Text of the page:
Number of positive integer solutions of inequality

I was preparing a class on polynomials (high school level). The handbook I use always contains some questions from math olympiads. The following question is asked:

What is the number of positive integer solutions of the following inequality: $$(x-\frac{1}{2})^1(x-\frac{3}{2})^3\ldots(x-\frac{4021}{2})^{4021} < 0.$$

I found this number to be 1005. Here is my reasoning:

For a positive integer to satisfy this inequality, an odd number of factors should be negative. There are $$\frac{4021 +1}{2} =2011$$ distinct factors. Each distinct factor appears an odd number of times, hence we can forget about the exponents. We also only need to consider positive integers smaller than $$\frac{4021}{2} = 2010,5$$, for any bigger number would make all factors positive.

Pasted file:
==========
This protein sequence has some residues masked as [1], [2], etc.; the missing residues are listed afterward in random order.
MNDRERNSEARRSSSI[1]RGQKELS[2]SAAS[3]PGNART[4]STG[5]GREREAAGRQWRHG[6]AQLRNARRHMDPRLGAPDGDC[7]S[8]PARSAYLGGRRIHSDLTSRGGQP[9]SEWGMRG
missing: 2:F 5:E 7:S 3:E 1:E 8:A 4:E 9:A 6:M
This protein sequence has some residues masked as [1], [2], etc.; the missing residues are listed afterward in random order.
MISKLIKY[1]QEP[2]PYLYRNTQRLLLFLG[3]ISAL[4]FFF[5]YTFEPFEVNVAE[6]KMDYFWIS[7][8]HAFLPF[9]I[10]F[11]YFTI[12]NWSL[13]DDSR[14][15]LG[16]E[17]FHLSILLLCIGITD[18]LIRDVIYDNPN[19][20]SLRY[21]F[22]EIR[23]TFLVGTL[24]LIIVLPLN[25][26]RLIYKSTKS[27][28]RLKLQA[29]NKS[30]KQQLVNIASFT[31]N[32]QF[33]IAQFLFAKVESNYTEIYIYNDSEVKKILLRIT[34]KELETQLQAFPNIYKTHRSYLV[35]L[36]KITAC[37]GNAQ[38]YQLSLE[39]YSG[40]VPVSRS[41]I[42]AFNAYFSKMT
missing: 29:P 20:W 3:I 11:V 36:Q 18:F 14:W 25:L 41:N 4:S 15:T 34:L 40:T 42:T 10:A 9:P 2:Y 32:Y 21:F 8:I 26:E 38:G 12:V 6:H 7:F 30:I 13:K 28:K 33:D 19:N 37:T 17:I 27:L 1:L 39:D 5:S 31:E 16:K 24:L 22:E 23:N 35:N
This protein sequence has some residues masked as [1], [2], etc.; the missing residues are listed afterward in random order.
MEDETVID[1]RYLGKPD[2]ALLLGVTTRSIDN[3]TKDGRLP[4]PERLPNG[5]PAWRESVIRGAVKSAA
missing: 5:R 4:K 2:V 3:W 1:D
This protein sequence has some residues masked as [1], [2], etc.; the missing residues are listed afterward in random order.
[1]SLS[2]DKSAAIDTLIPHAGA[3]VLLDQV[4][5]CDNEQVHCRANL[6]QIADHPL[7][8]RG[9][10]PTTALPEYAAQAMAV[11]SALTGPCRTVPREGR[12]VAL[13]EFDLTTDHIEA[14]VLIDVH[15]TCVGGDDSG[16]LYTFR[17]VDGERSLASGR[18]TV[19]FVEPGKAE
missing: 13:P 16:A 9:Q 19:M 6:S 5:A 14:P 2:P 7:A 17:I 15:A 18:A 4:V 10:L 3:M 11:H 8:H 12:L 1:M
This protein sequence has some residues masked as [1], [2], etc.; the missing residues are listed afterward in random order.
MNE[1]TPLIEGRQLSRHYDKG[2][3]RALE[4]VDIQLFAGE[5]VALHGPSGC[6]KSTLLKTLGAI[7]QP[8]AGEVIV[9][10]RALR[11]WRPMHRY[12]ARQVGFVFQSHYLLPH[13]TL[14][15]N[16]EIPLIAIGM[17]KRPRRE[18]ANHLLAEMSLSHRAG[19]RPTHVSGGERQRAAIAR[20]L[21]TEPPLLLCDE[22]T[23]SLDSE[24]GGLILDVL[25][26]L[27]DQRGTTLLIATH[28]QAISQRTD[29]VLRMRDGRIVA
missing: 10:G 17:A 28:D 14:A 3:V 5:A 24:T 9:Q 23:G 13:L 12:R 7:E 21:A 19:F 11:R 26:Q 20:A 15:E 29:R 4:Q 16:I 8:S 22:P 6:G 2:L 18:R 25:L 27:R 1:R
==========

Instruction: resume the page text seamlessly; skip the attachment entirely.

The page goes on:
In order for the product to be negative, we need to look for positive integers making an even amount of the first factors positive. This happens if we pick even integers: the constants $$\frac{1}{2}, \frac{3}{2},...$$ are one unit from the next, so if we pick an even integer, there are an even amount of such constants smaller than that integer.

Hence we look for the number of positive integers smaller than $$2010,5$$, which is $$\frac{2011 - 1}{2} = 1005$$.

Is this solution correct? (sorry for the bad english by the way. I hope this does not make my explanation unclear).

Note I am also interested in other (quicker, slicker) solutions.

The polynomial changes its sign at $$\frac12, \frac32,\ldots, \frac{4021}2$$ and is positive as $$x\to+\infty$$, hence positive for $$x>\frac{4021}2$$. In the $$2010$$ intervals determined this way, the polynomial is alternatingly positive and negative, hence negative in $$1005$$ of them. Each such interval contains exactly one positive integer (whereas all other positive integers are $$>\frac{4021}2$$), hence the answer is $$1005$$.